More than 25 million patients have peripheral intravenous (IV) catheters placed each year in US hospitals. Infusion therapy is believed to account for one third of all nosocomial bacteremias.
We performed a randomized, prospective, controlled study in a university-affiliated hospital to determine whether the use of an IV therapy team decreases peripheral venous catheter–related complications in adult medical patients. Patients were randomized to undergo peripheral catheter insertion and/or maintenance either by the IV team or by medical house staff. A dedicated observer reviewed catheter sites daily; findings were applied to a scoring system to define the severity of complications. Bacteremic complications were reviewed by a physician.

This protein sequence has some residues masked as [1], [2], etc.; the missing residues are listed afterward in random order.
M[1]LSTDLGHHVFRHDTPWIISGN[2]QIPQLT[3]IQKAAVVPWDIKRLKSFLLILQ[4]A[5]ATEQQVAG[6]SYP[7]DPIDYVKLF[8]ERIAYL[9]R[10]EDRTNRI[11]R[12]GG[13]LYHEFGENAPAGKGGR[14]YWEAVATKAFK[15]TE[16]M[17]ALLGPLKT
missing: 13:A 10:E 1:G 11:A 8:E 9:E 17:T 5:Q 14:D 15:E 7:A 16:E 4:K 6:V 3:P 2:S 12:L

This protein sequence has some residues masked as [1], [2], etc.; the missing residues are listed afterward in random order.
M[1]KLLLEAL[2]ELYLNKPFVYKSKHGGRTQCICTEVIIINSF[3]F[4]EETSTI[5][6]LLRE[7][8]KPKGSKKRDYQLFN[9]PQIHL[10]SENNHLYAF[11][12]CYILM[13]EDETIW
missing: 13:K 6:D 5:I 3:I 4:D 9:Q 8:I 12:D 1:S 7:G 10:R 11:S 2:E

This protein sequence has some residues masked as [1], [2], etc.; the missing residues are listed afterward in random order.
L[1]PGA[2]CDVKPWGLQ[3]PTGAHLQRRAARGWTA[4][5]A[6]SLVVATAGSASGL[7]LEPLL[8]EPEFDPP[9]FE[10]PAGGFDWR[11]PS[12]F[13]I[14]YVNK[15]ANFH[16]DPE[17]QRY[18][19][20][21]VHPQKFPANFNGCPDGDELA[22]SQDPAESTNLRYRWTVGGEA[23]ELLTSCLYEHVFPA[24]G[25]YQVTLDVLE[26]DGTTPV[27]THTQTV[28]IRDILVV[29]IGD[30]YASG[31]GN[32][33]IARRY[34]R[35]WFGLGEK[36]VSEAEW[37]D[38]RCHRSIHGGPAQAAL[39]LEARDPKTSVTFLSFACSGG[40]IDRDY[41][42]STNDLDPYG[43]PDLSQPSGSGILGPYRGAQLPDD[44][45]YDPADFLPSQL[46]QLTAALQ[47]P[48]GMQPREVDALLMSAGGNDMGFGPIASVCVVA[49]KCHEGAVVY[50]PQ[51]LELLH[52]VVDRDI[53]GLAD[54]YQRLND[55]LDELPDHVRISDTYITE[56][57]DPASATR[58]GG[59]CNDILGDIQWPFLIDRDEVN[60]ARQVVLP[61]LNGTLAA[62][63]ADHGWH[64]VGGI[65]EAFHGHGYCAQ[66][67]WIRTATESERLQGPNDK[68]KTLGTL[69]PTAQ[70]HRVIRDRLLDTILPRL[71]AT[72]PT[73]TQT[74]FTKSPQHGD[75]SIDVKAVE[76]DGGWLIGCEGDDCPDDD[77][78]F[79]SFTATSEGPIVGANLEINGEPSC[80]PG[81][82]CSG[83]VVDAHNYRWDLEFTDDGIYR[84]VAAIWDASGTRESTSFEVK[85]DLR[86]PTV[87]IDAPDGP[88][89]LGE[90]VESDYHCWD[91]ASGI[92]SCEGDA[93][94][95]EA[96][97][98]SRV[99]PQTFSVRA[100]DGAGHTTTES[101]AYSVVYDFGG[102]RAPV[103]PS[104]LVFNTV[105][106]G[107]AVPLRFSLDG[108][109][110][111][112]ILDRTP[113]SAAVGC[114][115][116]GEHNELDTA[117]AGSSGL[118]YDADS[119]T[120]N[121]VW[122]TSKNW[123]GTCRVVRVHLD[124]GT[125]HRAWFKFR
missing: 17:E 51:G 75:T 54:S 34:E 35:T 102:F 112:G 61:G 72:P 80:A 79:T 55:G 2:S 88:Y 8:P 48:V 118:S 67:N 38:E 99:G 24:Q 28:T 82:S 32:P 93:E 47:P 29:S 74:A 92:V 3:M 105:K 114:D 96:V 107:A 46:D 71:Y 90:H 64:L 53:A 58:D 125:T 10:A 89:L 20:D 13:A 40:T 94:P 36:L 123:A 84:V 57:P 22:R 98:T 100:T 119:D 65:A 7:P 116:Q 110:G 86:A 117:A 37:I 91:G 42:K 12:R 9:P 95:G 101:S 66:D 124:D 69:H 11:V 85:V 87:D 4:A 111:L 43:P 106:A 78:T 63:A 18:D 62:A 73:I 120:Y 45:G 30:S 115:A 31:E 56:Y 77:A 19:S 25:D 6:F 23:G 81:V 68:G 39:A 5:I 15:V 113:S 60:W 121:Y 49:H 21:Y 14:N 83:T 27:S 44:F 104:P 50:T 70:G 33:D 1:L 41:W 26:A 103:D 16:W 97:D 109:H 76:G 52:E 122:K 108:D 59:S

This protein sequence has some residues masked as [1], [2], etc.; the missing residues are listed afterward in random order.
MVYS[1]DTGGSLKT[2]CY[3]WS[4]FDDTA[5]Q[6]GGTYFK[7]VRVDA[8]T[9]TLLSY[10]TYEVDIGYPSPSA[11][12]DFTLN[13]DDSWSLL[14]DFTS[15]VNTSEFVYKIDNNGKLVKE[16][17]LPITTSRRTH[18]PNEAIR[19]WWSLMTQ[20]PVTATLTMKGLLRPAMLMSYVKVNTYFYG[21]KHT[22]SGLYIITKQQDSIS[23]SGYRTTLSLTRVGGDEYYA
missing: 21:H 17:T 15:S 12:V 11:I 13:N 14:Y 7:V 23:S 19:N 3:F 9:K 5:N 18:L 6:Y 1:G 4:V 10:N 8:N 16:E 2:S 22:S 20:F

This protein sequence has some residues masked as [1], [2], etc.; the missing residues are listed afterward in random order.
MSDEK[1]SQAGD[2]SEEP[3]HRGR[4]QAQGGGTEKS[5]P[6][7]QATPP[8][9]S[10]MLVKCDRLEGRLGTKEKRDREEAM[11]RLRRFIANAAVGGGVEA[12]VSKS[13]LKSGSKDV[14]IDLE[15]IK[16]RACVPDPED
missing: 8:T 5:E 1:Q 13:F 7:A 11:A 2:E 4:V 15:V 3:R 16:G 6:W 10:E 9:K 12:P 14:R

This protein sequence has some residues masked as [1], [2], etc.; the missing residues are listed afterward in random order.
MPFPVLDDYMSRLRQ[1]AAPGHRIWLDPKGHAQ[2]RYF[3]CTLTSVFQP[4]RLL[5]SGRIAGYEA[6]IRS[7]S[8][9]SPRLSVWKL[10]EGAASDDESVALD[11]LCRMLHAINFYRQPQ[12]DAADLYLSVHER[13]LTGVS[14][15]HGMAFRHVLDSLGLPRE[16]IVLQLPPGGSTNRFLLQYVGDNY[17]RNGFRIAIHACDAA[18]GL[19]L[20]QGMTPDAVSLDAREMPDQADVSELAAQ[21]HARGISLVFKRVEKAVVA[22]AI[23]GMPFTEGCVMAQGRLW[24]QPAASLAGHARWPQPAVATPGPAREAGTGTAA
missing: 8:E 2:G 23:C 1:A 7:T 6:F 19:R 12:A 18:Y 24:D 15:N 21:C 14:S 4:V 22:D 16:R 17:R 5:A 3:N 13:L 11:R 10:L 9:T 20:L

Patients with catheters started by the house staff and maintained by ward nursing staff more often had signs or symptoms of inflammation (21.7%) than did patients with catheters maintained by the IV team (7.9%) (P<.001). Patients monitored by the IV team had a greater mean number of catheters placed per patient than did patients monitored by house staff (2.1 and 1.6, respectively) (P<.01). Three episodes of catheter-related sepsis occurred in house staff patients and none in IV team patients (P=.004).
An IV therapy team significantly reduced both local and bacteremic complications of peripheral IV catheters. Timely replacement of the catheter appeared to be the most important factor in reducing the occurrence of complications.